On a nice sunny day there's no reason why you shouldn't slop about town in your shorts and flip-flops - no special clothing needed at all! But once it starts getting to be winter, you get to a point where a few bits of well thought out fabric will keep you warm and dry. There's no need to rush out and buy everything at once though - add layers here and there as the nights draw in.
Cycling can still be comfortable, even if it's cold wet and dark out there. While ordinary clothing is often fine, cycling-specific clothing makes your life easier and more pleasant for a number of reasons. The cut is more comfortable, as it takes into account the riding position. Cycling tops require lower backs, because you are leaning forward, and sleeves need to be extra long because your arms are stretched out. Shorts and leggings need to come up high, to keep your kidneys warm. Legs need to be stretchy or baggy, so your knees can move.
Windproof material keeps you warm. Wind chills you, especially if you are wet. As you cycle, you create your own wind. Waterproof clothing keeps you dry from the outside. Breathable clothing keeps you dry from the inside. Showerproof clothing will not keep you as dry for as long as waterproof clothing. Some fabrics (especially synthetics) dry relatively quickly. This is useful, as you may have to put the same clothes on to cycle home after work.
Normal clothes can suffer badly when used regularly for cycling, especially shoes. It's more economical to buy cycling-specific clothing, and not destroy your normal clothes, if you cycle a lot. Bright colours can make you more visible, although not necessarily more attractive.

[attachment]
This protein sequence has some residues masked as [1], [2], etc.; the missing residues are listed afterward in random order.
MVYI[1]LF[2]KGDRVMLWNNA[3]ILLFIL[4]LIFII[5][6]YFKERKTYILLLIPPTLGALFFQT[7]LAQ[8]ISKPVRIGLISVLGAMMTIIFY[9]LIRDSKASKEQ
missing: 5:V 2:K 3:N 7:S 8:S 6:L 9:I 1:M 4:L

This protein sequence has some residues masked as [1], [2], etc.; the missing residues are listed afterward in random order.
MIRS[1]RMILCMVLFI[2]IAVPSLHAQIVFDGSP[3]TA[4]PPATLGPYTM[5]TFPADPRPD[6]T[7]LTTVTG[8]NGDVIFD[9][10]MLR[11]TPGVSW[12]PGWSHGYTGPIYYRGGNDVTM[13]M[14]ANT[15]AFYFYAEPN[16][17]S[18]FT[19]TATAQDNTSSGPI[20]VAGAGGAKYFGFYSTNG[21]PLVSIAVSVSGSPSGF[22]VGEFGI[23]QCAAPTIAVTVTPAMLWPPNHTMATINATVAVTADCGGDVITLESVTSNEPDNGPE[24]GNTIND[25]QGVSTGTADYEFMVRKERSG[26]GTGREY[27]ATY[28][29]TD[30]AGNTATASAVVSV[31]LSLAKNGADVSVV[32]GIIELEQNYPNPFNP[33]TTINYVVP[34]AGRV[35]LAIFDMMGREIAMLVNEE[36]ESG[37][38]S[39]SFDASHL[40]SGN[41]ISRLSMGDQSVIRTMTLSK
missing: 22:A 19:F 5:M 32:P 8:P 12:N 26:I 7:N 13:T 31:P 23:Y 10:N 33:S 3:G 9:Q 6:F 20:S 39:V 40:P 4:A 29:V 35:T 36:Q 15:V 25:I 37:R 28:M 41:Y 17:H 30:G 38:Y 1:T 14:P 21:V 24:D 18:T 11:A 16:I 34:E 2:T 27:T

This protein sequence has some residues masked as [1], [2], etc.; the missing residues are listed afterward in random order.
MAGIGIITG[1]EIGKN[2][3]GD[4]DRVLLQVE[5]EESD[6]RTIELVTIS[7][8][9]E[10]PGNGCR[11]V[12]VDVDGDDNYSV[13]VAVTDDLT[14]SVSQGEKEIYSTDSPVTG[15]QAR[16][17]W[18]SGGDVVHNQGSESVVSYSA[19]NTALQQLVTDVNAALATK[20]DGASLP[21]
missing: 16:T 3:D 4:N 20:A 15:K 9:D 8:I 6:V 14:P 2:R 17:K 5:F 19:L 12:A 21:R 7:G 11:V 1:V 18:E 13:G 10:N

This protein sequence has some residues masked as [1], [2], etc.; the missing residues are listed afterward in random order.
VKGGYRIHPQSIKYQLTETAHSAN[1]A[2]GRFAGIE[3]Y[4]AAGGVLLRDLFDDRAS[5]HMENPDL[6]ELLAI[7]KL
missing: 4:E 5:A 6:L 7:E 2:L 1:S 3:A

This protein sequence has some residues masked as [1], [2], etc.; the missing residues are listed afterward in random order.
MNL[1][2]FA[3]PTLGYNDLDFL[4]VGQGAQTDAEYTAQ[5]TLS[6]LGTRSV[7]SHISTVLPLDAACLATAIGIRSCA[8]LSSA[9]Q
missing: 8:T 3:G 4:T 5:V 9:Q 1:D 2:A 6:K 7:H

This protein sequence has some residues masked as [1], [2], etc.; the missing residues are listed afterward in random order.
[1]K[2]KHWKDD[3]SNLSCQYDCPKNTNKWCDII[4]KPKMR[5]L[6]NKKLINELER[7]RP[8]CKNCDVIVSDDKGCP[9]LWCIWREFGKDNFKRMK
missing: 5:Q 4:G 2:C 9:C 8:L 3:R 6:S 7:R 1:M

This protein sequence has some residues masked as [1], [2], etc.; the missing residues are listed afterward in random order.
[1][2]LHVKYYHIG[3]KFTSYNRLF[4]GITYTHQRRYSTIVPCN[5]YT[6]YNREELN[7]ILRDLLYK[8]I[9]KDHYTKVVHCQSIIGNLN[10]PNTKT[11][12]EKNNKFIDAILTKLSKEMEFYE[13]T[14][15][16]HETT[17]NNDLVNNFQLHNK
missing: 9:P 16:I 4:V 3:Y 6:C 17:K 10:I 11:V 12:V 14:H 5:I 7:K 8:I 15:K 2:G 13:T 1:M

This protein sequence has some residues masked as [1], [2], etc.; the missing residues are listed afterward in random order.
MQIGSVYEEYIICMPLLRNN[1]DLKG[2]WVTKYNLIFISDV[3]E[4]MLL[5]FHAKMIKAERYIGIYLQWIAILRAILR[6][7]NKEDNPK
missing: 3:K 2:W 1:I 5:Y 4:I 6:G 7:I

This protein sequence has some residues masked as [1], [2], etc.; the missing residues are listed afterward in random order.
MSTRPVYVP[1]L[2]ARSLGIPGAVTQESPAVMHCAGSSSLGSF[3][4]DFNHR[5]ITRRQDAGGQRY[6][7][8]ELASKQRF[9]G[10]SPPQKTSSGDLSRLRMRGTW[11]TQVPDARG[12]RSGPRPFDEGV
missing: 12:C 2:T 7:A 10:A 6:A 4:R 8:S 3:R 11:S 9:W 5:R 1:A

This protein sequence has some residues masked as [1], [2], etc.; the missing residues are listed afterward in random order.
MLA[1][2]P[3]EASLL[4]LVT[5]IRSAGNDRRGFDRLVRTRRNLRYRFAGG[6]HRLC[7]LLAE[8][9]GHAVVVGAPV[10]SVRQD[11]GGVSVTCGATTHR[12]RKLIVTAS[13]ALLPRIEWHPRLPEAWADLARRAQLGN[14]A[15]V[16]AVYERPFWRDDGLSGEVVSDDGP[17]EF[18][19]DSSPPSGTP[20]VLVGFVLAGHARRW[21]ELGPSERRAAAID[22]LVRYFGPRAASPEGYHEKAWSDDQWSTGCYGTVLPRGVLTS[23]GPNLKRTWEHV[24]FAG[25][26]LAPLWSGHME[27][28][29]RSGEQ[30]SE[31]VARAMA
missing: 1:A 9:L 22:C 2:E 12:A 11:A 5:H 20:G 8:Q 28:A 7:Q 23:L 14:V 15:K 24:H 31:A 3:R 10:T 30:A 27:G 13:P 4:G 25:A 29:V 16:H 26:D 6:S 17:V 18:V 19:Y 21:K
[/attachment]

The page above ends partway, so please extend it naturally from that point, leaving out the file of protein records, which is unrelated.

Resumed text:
A Fabric Glossary:
Gore-Tex: this fabric is waterproof, breathable and windproof. It is good value for money, although relatively expensive. Clothes made of Gore-Tex are very warm, as the heat created by your body when cycling cannot easily escape. So you don't usually need as many clothes underneath (too many bulky layers also affect breathability). Gore-Tex can be washed in your machine using Grangers' fabric wash. The outer layer of waterproofing can be reactivated by tumble drying the garment at a warm setting.
Lycra: life on earth without lycra is impossible to imagine. Different weights are available, thicker lycra is more comfortable, more durable, blocks more wind, and is more expensive. Cycling shorts, leggings and bib tights are usually lycra based. More expensive shorts and leggings are usually made with wicking fabrics increasing their comfort.
Whatever you choose, make sure it fits you well. Try sitting on your bike before you decide whether a garment suits you. Make sure the sleeves don't ride up and expose your wrists when you reach forward for the bars. The bottom of a jacket should cover your bottom, but not catch on the back of the saddle when you put you foot down. Check yourself in the mirror, too – you have to wear this stuff!
Choose layers that can be used in various ways – for example, a summer cycling jersey is a good investment, as it can also be used as an extra insulating layer in winter.